Frequent viewers of our blog and video content will know about Elizabeth Chege – a true pioneer in the sustainable construction sector in Kenya and green building throughout Africa. In our #AfricaNetZero interview series, Ms Chege speaks openly about her initial decisions to focus not on box-ticking and meeting building standards, but in putting sustainability first in the construction sector. Coining herself as a ‘sustainable engineer’, she was told by her professors that “we’re not sure anything like that exists” – a true example of a #ChoosetoChallenge female leader.

Charlotte Boaitey-Kwarteng, Barrister

In 2018, Charlotte Boaitey-Kwarteng was recognised by the prestigious GUBA awards for work in criminal and human rights law. Speaking of her Professional of the Year award win, Mrs Boaitey-Kwarteng told of her bold decision (having come to the UK from Ghana) to “run her own Chambers in the middle of Lincoln’s Inn surrounded by a sea of all-white Chambers.” She is an exemplar of the importance of diversity and inclusion in the workplace.

Jacinda Ardern, Prime Minister of New Zealand

Ms Ardern responded to the Covid-19 crisis with the strictest regulations in the world, closing New Zealand’s borders with the response that she would “make no apologies” for doing so, while other countries remained open. Her choice to challenge the practice of other nations was made from listening to scientific expertise, and her accomplishment was in uniting her country through communication and strong leadership. She had the self-confidence to stand by her conviction to act quickly and maintain her stance. Her success? A record-breaking victory resulting in re-election.

The 8th of March is International Women’s Day


Isabelle Alenus-Crosby

The need for this day is due to the unfortunate fact that women are still the most discriminated against group of people. One result of the inequality between men and women is that out of the + 2 billion poor, 75% are women (USAID).

As the world’s 10 poorest countries are found in Africa, I will dedicate this blog to the continent’s rural women, and what they’ve achieved in the past couple of decades.

In the 1990s, microfinance initiatives were introduced to Africa, and they were very often directed towards rural women as they bear a disproportionate burden of poverty (80% according to the World Bank). Microfinance services, especially microcredit, focus on small loans which have been shown to ultimately help with poverty reduction. Since 2001, the WHO has published several reports accentuating the success of these services with women in Africa.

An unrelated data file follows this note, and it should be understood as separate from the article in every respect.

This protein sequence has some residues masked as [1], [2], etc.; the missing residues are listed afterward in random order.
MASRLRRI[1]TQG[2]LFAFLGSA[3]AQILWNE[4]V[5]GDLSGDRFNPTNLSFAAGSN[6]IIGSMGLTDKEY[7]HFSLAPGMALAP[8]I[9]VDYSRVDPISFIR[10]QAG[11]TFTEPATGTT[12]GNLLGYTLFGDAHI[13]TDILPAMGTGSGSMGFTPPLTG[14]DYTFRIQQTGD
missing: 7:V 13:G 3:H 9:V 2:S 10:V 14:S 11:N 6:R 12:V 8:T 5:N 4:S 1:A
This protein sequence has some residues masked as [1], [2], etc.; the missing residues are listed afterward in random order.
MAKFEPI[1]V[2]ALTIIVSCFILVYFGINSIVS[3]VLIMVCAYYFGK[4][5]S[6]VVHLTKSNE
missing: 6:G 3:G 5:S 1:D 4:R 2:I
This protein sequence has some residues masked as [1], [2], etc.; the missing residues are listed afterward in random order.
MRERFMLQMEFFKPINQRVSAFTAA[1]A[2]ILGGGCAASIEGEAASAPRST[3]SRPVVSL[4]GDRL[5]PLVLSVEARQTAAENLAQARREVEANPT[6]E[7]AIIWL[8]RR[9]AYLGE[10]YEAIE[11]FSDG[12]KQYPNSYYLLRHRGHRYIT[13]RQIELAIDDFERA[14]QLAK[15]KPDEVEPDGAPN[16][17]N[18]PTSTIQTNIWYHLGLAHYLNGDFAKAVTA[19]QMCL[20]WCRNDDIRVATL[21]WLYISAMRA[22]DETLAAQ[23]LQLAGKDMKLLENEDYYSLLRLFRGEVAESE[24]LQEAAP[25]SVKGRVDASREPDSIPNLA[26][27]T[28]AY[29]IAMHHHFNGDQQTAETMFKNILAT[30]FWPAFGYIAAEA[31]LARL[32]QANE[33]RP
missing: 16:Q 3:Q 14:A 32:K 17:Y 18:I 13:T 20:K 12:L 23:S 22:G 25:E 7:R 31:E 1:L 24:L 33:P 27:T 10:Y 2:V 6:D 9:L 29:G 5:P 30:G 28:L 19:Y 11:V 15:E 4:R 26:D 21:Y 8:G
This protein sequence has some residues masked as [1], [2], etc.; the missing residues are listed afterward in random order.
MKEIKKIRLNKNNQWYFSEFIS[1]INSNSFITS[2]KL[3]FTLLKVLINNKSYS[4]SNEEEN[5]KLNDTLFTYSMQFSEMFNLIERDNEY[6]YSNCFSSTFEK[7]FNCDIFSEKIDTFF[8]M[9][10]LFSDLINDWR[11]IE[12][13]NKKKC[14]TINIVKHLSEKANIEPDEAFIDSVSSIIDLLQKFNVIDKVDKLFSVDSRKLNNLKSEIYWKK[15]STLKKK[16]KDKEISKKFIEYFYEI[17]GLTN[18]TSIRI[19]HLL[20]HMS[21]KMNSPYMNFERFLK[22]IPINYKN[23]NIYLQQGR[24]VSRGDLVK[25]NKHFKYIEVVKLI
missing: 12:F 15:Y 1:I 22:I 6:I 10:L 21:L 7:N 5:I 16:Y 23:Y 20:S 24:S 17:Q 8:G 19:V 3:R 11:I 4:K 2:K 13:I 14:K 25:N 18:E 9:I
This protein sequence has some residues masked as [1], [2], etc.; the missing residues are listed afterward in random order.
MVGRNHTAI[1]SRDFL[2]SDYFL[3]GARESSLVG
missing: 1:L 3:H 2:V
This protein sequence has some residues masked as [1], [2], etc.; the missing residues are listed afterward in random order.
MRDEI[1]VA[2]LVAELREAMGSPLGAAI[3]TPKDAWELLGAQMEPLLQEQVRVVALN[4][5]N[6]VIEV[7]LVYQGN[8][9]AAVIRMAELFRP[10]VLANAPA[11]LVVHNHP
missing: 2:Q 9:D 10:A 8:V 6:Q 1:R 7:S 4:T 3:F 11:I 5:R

One of the most important conclusions is that women are more likely to spend the money they borrow in ways that are more beneficial to their household in the long run. In addition, they proportionally spend more of their extra income on things that help develop human capital, better sanitation, better nutrition and also better health care and education than men. Whatever these loans are used for, the results are often remarkable, and repayment rates much higher than those of men (92% according to the Hunger Project). These are the Africans that are truly changing the face of the continent, and they certainly merit their day.

Other remarkable women are, of course, found in government.  Ghandi wrote “if non-violence is the law of our being, the future is with women”. In a previous blog, “Africa’s Power Shift?”,  I mention that the Rwandan parliament is made up of 56% women. According to President Kagame, whom I interviewed in 2007, the main reason for this is because women will do everything in their power to avoid genocide. I can think of many other excellent reasons for more female politicians world-wide, but that’s admittedly a particularly good one.